- Intestines: standard word in medical use.

- Bowel(s)/gut(s): familiar terms for intestines or viscera although both are frequently used in medical language. Eg. He had a bowel cancer. He died from a ruptured gut.


*In English you use guts to refer to the feeling of excitement, nervousness, or anxiety when waiting for something to happen. Eg. I had a feeling in my guts that something was wrong. “To have the guts” also mean to have courage. Eg. I don’t have the guts to tell him the truth.



1. In the class of animal biology we dissect a frog’s----------------------------

2. I am feeling something wrong with my------------------------, I think the food in that restaurant wasn’t OK.

3. Mom, my------------------------------aches! 

4. Crohn’s disease affects the---------------------------

5. What a------------------------! You don’t do much sport, do you?


23. Dizzy (dizziness)/giddy/light-headed/faint/vertigo/weak at the knees/shaky

- Dizzy=giddy=light-headed=weak at the knees: very similar in meaning. Malfunction of the sense of balance.

- Faint (v.): to stop being conscious for a short time and, usually fall down.

- Vertigo: Malfunction of the sense of balance. Eg. He suffers from vertigo when he approaches the window.



1. As I heard about the accident and of her death I---------------------

2. After my second glass of whisky I began to feel--------------------------

3. The problems with his ears caused him attacks of---------------------------


24. Dressing/bandage/plaster/plastic plaster/Band-aid/stick plaster/adhesive strip.

- Dressing: (very general word) a thing used for treating the wound, for example a bandage.

- Bandage: a piece of cloth which is wrapped around a wound or an injured limb. Eg. Put a bandage around the wound.

- Plaster: a white powder which is mixed with water and used to make solid support to cover a broken limb. Eg. After the accident he had his leg in plaster for two months.

- Band-aid=stick plaster=adhesive strip: sticky band of plastic that serves to cover small wounds or injuries. Eg. I made a small cut in my finger with a knife, that’s why I’m wearing a stick plaster around it.



1. I broke my right humerus so I had my arm in--------------------for quite a long time.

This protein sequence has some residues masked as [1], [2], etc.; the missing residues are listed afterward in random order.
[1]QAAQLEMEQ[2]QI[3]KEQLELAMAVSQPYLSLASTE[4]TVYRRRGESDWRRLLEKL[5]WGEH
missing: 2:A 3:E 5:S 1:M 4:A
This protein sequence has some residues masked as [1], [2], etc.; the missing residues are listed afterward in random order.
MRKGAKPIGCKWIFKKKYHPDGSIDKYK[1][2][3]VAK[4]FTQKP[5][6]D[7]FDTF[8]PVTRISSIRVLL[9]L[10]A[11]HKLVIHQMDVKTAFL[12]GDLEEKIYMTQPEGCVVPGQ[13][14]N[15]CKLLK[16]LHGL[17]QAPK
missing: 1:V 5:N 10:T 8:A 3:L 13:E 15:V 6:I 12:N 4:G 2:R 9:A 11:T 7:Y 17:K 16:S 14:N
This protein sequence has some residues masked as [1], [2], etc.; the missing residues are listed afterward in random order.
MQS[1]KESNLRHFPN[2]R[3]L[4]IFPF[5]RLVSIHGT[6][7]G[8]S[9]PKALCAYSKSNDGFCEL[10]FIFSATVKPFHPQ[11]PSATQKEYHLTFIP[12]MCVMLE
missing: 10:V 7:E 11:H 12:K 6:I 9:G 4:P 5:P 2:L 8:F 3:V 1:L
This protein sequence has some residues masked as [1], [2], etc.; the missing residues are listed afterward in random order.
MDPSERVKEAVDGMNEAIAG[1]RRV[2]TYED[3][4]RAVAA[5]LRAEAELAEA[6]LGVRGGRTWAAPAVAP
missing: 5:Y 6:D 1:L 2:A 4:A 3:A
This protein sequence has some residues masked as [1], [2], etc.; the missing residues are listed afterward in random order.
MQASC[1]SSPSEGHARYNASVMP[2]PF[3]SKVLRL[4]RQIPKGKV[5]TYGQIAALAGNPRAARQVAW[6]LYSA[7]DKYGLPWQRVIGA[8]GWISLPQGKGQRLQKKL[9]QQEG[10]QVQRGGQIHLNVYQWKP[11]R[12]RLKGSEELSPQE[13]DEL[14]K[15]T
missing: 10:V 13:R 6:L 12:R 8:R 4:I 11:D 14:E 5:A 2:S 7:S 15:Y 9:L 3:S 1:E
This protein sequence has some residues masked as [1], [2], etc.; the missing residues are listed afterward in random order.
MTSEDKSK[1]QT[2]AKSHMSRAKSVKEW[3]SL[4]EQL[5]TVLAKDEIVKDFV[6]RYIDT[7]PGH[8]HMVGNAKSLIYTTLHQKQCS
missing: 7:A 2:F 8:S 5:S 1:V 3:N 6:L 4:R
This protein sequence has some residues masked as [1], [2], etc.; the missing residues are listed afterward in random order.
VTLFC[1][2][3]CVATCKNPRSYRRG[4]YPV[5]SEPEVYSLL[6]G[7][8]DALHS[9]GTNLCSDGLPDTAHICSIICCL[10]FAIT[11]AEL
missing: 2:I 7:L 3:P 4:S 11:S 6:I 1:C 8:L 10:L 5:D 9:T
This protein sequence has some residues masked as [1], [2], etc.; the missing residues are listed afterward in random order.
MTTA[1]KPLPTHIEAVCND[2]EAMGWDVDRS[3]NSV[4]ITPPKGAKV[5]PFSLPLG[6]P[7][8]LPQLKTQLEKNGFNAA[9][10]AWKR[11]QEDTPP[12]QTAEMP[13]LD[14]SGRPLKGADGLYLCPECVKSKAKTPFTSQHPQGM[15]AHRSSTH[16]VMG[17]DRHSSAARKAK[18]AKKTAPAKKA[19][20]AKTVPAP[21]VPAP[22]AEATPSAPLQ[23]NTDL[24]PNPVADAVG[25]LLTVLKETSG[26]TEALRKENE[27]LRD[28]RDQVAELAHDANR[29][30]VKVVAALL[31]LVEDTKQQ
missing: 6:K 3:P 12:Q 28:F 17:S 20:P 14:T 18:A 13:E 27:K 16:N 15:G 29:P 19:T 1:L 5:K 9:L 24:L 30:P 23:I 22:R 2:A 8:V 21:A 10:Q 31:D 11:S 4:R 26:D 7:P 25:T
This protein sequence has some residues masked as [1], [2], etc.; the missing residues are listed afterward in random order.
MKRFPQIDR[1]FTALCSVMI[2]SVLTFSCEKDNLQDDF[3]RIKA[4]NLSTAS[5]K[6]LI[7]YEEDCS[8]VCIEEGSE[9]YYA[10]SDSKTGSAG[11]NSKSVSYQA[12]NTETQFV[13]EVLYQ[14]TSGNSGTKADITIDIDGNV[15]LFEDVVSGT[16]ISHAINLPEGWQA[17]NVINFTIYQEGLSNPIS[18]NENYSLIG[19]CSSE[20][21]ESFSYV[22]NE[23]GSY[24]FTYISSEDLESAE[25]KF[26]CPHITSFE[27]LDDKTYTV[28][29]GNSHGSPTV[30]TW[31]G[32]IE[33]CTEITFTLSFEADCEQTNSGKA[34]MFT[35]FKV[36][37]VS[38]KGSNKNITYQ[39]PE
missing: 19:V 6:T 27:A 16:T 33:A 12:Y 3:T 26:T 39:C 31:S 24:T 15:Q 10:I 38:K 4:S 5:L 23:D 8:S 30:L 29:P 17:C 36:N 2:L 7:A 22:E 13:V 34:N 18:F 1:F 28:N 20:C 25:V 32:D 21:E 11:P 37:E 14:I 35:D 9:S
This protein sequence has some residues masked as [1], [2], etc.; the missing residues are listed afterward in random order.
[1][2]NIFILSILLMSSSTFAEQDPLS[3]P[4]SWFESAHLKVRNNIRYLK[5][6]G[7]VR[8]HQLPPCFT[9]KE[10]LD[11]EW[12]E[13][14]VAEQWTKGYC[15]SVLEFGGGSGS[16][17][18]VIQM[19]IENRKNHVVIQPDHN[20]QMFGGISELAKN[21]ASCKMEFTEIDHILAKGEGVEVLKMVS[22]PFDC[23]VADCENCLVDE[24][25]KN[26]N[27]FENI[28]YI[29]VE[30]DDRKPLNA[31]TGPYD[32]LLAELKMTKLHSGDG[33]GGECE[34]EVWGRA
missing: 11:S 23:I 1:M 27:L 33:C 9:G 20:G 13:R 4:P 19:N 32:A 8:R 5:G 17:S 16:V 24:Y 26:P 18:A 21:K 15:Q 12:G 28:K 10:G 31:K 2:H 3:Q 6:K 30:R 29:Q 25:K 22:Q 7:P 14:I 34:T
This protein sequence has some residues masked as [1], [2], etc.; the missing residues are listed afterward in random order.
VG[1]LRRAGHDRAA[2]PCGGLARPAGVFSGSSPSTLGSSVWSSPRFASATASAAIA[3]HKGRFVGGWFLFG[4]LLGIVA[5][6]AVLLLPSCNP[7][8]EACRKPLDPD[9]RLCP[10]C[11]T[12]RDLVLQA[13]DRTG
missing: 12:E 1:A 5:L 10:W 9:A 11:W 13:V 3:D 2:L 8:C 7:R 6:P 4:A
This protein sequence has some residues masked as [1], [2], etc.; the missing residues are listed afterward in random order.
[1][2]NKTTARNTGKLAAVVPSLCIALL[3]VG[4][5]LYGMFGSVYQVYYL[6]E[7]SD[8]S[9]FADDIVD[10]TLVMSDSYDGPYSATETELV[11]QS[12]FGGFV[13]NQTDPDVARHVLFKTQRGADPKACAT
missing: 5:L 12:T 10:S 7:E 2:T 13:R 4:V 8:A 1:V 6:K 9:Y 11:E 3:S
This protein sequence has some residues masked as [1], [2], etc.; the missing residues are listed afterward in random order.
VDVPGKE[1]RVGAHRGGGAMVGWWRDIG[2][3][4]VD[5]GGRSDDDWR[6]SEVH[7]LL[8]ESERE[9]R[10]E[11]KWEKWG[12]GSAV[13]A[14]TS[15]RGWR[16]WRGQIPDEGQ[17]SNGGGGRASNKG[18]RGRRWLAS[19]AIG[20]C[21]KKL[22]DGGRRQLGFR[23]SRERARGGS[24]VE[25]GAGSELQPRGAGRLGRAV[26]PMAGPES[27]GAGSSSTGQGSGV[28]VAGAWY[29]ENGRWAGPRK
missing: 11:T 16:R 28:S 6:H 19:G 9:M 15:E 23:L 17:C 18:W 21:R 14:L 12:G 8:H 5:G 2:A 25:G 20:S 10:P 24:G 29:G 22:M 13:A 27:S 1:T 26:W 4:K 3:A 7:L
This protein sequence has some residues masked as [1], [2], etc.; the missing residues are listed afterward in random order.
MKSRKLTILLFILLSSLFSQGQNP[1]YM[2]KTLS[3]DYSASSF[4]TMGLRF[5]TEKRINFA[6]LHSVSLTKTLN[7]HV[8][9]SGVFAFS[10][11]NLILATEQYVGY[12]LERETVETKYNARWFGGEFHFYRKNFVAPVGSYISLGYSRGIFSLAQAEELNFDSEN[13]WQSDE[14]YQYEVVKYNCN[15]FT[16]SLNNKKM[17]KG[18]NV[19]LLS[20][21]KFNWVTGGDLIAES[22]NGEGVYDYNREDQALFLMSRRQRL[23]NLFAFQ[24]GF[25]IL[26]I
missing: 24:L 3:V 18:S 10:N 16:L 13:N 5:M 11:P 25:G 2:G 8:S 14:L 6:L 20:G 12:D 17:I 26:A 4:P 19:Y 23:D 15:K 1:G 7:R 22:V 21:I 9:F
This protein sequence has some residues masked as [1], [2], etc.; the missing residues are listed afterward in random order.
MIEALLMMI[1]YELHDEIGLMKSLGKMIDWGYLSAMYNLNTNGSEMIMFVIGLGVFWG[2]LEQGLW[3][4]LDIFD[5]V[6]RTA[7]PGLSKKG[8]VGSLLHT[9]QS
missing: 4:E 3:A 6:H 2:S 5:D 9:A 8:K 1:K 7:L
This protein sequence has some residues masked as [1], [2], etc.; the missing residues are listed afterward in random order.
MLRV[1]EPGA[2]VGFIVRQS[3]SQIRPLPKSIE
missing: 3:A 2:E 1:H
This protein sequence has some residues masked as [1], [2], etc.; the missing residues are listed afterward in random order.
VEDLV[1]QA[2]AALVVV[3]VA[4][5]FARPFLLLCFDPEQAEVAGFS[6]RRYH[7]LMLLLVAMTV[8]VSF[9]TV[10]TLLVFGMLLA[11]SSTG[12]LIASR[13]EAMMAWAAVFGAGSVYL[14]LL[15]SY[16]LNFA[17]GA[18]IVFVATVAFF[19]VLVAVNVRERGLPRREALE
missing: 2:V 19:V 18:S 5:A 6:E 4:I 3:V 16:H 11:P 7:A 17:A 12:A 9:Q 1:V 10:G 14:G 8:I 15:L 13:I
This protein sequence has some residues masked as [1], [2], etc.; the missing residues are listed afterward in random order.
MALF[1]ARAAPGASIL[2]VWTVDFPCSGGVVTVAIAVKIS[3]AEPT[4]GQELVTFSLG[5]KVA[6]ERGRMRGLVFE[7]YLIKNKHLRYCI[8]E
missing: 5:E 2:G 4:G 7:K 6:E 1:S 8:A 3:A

2. This graze in my finger itches whenever I touch something, I have to put a--------------------- on it.

3. All the upper area of my left arm is very sore and when it rubs against my clothes it gets even more sore, I hope I can alleviate that by wrapping a--------------------around it.


25. To be healthy/sane (insane)/fit.

- To be healthy: very general word referring to mental and physical stability and well-being.

- Sane: specifically referred to mental health. Eg. He hardly recovered his sanity after knowing the murder of his children.

- To be fit: to be in form, in shape, in good physical condition. Eg. I go to the gym regularly to keep fit.



1. My grandpa is so-----------------------! He can walk two kilometres without stopping just once.

2. His condition has been deteriorating very quickly, first it was his physical condition, now I think he is losing his----------------------

3. To keep-----------------------------try to eat more vegetables and fruit.


26. Tablet/pill/capsule/lozenge/tonic/syrup/

- Tablet: a small flat round piece of dry drug which patients swallows. Eg. A bottle of aspirin tablets. 

- Pill/capsule/lozenge: a small hard round ball of drug which is to be swallowed whole. Eg. Take two pills three times a day.

- Tonic: a medicine that increases one’s strength or energy, taken especially after an illness or when one is tired.

- Syrup: a medicine in the form of a thick liquid substance. 



1. You look too pale and weak, shouldn’t you take a----------------------?

2. I was coughing all night long, so today I’ll buy a cough-----------------------to avoid that happening again tomorrow.

3. It’s frustrating, my child is so afraid with choking with------------------------------that it’s impossible to make him swallow them, I always have to ask the doctor to prescribe the medicine in packs.

4. Take two------------------------a day and you’ll observe a prompt alleviation.



Abatament: no es abatimiento (depression), sino disminución, alivio.